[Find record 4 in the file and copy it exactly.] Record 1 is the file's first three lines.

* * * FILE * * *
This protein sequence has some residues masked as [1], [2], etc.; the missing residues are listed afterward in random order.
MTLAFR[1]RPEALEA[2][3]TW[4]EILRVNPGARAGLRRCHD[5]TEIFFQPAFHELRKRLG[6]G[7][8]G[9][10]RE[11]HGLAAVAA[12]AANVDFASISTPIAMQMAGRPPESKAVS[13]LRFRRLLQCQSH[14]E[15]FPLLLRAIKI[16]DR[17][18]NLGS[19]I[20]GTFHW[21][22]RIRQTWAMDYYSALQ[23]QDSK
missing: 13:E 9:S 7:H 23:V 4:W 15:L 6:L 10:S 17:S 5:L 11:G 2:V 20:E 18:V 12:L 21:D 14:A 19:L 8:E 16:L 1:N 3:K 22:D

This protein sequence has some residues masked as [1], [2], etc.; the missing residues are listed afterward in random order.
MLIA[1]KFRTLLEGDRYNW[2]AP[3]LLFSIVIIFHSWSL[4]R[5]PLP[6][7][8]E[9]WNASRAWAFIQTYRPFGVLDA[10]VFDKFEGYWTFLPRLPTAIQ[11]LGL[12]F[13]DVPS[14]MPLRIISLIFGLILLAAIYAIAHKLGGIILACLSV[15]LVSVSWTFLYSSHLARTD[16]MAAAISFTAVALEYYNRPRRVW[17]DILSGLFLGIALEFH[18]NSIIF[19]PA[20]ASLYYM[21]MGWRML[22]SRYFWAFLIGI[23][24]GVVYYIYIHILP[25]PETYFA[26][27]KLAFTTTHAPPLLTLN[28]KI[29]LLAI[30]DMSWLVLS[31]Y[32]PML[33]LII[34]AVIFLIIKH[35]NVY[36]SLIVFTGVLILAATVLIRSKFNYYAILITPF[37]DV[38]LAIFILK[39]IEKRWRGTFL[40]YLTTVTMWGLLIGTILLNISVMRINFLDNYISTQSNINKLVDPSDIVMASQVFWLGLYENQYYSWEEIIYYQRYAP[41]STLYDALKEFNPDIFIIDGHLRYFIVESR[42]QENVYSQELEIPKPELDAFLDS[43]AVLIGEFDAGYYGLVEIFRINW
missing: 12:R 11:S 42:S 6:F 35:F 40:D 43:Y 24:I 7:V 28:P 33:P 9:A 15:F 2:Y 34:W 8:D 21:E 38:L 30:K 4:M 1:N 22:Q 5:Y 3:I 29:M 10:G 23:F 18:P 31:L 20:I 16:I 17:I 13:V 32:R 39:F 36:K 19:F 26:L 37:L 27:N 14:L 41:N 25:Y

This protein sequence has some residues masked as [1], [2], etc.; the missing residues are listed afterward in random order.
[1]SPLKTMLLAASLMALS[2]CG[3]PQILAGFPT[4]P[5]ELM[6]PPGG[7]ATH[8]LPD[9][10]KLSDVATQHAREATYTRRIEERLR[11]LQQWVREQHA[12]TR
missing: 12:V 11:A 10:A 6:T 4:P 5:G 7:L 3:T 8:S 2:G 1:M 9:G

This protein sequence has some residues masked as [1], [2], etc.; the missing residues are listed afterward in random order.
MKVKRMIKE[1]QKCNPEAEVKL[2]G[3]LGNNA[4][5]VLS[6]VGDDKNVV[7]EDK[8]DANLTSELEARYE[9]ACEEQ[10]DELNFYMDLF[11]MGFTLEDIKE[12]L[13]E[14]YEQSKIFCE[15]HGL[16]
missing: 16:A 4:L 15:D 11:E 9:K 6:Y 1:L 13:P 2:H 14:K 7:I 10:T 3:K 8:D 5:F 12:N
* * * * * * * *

This protein sequence has some residues masked as [1], [2], etc.; the missing residues are listed afterward in random order.
MKVKRMIKE[1]QKCNPEAEVKL[2]G[3]LGNNA[4][5]VLS[6]VGDDKNVV[7]EDK[8]DANLTSELEARYE[9]ACEEQ[10]DELNFYMDLF[11]MGFTLEDIKE[12]L[13]E[14]YEQSKIFCE[15]HGL[16]
missing: 16:A 4:L 15:D 11:E 9:K 6:Y 1:L 13:P 2:H 14:K 7:I 10:T 3:K 8:D 5:F 12:N